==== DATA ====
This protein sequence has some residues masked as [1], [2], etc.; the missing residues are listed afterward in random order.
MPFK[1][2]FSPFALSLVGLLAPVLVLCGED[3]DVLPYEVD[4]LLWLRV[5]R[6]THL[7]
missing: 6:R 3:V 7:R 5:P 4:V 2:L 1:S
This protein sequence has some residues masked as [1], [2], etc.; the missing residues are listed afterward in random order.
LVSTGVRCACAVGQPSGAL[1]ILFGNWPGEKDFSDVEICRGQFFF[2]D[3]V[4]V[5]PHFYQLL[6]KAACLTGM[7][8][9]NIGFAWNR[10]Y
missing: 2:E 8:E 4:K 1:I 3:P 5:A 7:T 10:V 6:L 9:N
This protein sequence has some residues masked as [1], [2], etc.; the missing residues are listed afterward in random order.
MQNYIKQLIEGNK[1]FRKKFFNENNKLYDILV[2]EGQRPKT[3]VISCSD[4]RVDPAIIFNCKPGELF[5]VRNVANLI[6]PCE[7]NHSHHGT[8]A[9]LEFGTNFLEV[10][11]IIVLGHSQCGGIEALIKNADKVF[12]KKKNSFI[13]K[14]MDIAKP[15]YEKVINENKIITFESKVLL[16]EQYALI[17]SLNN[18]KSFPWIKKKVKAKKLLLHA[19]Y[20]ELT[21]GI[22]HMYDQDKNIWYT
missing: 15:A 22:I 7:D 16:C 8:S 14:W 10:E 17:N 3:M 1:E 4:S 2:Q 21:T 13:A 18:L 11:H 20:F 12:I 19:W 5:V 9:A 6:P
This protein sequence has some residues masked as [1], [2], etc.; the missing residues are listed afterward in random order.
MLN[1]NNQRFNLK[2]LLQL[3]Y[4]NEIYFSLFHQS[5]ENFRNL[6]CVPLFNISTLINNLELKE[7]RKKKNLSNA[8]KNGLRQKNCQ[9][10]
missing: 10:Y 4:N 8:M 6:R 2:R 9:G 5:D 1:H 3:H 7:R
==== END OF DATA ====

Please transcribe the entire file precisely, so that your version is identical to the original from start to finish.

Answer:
This protein sequence has some residues masked as [1], [2], etc.; the missing residues are listed afterward in random order.
MPFK[1][2]FSPFALSLVGLLAPVLVLCGED[3]DVLPYEVD[4]LLWLRV[5]R[6]THL[7]
missing: 6:R 3:V 7:R 5:P 4:V 2:L 1:S
This protein sequence has some residues masked as [1], [2], etc.; the missing residues are listed afterward in random order.
LVSTGVRCACAVGQPSGAL[1]ILFGNWPGEKDFSDVEICRGQFFF[2]D[3]V[4]V[5]PHFYQLL[6]KAACLTGM[7][8][9]NIGFAWNR[10]Y
missing: 2:E 8:E 4:K 1:I 3:P 5:A 7:T 10:V 6:L 9:N
This protein sequence has some residues masked as [1], [2], etc.; the missing residues are listed afterward in random order.
MQNYIKQLIEGNK[1]FRKKFFNENNKLYDILV[2]EGQRPKT[3]VISCSD[4]RVDPAIIFNCKPGELF[5]VRNVANLI[6]PCE[7]NHSHHGT[8]A[9]LEFGTNFLEV[10][11]IIVLGHSQCGGIEALIKNADKVF[12]KKKNSFI[13]K[14]MDIAKP[15]YEKVINENKIITFESKVLL[16]EQYALI[17]SLNN[18]KSFPWIKKKVKAKKLLLHA[19]Y[20]ELT[21]GI[22]HMYDQDKNIWYT
missing: 15:A 22:I 7:D 16:C 8:S 14:W 10:E 17:N 3:M 1:E 4:S 2:Q 21:T 13:A 18:L 11:H 20:F 12:I 19:W 5:V 9:A 6:P
This protein sequence has some residues masked as [1], [2], etc.; the missing residues are listed afterward in random order.
MLN[1]NNQRFNLK[2]LLQL[3]Y[4]NEIYFSLFHQS[5]ENFRNL[6]CVPLFNISTLINNLELKE[7]RKKKNLSNA[8]KNGLRQKNCQ[9][10]
missing: 10:Y 4:N 8:M 6:R 2:R 9:G 5:D 1:H 3:H 7:R